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Gerry O'Neil, president of Stanley Park Horse-Drawn Tours, checks on horses Gritt, left, and Barry while waiting for customers in Vancouver, B.C., on Tuesday March 25, 2014. The company will be moving approximately 100 metres west to a safer, permanent location off the road. (DARRYL DYCK/THE GLOBE AND MAIL)
Gerry O'Neil, president of Stanley Park Horse-Drawn Tours, checks on horses Gritt, left, and Barry while waiting for customers in Vancouver, B.C., on Tuesday March 25, 2014. The company will be moving approximately 100 metres west to a safer, permanent location off the road. (DARRYL DYCK/THE GLOBE AND MAIL)

Not everyone is waiting for TransLink upgrades Add to ...

Gerry O’Neil has been trying to get an improvement to his piece of the transit network for as long as TransLink has been trying to get a new source of money to pay for expansions.

But this year, after 15 years of dogged persistence, Mr. O’Neil has finally realized his dream. The region’s transportation authority, meanwhile, is still caught in a tangle of referendum planning and provincial politics.

He is going to get a new terminal for his horses and carriages in Vancouver’s most famous park, where he’s been operating Stanley Park Horse-Drawn Tours on the side of the road for 32 years.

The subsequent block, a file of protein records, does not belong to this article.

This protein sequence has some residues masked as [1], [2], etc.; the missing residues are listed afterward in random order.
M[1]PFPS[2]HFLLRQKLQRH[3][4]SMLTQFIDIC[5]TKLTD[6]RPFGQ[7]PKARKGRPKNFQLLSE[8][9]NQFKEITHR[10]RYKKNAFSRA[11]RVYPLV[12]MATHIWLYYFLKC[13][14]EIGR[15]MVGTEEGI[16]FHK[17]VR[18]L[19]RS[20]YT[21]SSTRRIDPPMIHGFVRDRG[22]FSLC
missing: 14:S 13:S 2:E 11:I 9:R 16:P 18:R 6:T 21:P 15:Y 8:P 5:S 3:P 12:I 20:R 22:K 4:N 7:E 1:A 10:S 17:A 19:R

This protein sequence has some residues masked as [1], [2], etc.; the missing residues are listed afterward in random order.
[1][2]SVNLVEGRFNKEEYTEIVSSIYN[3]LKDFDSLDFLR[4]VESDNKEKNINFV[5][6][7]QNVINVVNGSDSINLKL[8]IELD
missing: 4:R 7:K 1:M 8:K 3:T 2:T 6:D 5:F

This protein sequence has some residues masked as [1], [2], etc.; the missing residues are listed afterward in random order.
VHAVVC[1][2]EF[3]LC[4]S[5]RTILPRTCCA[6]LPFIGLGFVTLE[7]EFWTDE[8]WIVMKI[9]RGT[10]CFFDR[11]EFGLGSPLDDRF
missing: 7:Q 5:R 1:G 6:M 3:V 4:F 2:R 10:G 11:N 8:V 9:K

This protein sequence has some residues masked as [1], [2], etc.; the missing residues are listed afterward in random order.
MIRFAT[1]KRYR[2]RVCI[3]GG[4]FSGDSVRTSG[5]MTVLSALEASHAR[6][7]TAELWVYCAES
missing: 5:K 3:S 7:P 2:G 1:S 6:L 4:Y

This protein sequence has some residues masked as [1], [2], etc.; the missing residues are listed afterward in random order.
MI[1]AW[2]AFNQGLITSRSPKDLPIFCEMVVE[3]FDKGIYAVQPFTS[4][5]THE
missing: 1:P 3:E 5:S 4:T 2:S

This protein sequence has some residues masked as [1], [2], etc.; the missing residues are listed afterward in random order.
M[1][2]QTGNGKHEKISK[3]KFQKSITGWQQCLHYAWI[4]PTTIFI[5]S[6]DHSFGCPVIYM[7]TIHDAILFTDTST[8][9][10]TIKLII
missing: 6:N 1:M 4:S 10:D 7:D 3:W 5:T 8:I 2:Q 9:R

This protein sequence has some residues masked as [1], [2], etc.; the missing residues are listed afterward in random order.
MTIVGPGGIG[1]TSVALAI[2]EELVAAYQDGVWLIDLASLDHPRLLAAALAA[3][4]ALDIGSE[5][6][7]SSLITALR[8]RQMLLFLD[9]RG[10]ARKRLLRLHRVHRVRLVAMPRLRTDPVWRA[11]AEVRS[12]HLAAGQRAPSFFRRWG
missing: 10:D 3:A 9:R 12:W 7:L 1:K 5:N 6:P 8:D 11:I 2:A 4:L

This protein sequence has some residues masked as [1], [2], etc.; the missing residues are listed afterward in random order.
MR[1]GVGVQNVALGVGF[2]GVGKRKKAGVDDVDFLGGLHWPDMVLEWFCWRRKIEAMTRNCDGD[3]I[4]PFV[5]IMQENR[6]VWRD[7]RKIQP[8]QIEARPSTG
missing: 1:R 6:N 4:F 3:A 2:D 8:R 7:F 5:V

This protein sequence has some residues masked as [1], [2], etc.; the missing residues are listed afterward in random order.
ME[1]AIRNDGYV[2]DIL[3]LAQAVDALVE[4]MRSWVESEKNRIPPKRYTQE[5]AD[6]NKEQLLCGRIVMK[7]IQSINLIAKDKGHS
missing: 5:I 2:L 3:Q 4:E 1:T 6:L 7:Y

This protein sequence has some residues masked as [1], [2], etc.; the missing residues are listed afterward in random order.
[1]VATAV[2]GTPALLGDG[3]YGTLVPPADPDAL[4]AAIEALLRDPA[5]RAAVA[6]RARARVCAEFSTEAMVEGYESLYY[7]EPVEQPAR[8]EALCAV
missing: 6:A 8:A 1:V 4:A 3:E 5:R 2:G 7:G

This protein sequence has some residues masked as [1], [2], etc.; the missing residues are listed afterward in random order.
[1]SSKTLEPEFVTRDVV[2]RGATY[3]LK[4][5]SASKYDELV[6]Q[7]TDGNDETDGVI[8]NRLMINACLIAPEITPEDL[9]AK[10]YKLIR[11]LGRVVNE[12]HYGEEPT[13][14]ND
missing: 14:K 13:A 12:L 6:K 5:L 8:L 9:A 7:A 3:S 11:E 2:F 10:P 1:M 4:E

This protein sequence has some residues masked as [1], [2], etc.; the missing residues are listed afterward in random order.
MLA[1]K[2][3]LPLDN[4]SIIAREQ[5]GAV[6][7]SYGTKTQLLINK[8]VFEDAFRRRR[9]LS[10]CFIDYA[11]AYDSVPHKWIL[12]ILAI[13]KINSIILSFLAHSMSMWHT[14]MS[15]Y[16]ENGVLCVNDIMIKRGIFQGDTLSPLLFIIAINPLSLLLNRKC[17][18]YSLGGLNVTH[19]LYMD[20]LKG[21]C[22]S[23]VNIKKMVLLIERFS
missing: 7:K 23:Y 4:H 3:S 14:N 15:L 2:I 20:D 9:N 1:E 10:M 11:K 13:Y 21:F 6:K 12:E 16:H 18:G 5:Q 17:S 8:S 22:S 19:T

And he’s solving the funding problem – not through increased property or gas taxes, not through road pricing, not through a carbon tax – by paying for the several-hundred-thousand-dollar project himself.

“There’s a bit of faith in it,” said Mr. O’Neil, a transplant from Quebec City who still has a trace of a French accent. He adapted the familiar Quebec tourist feature – horses and carriages – to the West Coast in 1982. “We’re hoping our revenue will increase by 20 per cent. This is so much better for people who want to come and see and smell the big horses.”

The terminal project – currently open for construction bids on the City of Vancouver’s website – will include a new patio area, a sidewalk and a crosswalk. It will also give his horses – which were standing patiently in the heavy rain Tuesday – a level and protected place to stand that is not on the roadway.

Those new features will, Mr. O’Neil firmly believes, encourage more people to stop, which is why he is willing to put so much of his own money into the project.

The new terminal will be built where there is currently a row of about 12 parking spots – yet another small incursion of alternate transportation systems into the automobile empire. No one has yet complained about it.

About 50,000 people a year ride around in Mr. O’Neil’s Cinderella Pumpkin Coaches, Central Park-style open carriages, or 12- and 26-person wagons, often in the park but also on nearby downtown streets.

His horses, Belgians and Shires, rest overnight in a barn in the park, next to the stables where the Vancouver police department keeps its horses.

“We have a place in the valley, and every three or four weeks they go away for a long weekend” as a break, he said.

Mr. O’Neil is thrilled with the new terminal, due to open in June, which he says was only realized after 15 years of trying because of constant support from park-board commissioner Constance Barnes and parks general manager Malcolm Bromley.

Mr. Bromley guaranteed him 25 more years in the park, in order to make him confident about investing the money.

Mr. O’Neil didn’t get everything he wanted. His ticket booth is still 130 feet away. The park staff wouldn’t allow a canopy over the terminal or the kind of lanterns he wanted. But he’s willing to bide his time for that.

“The city wants a lot of foreplay before they get into bed with anyone.”

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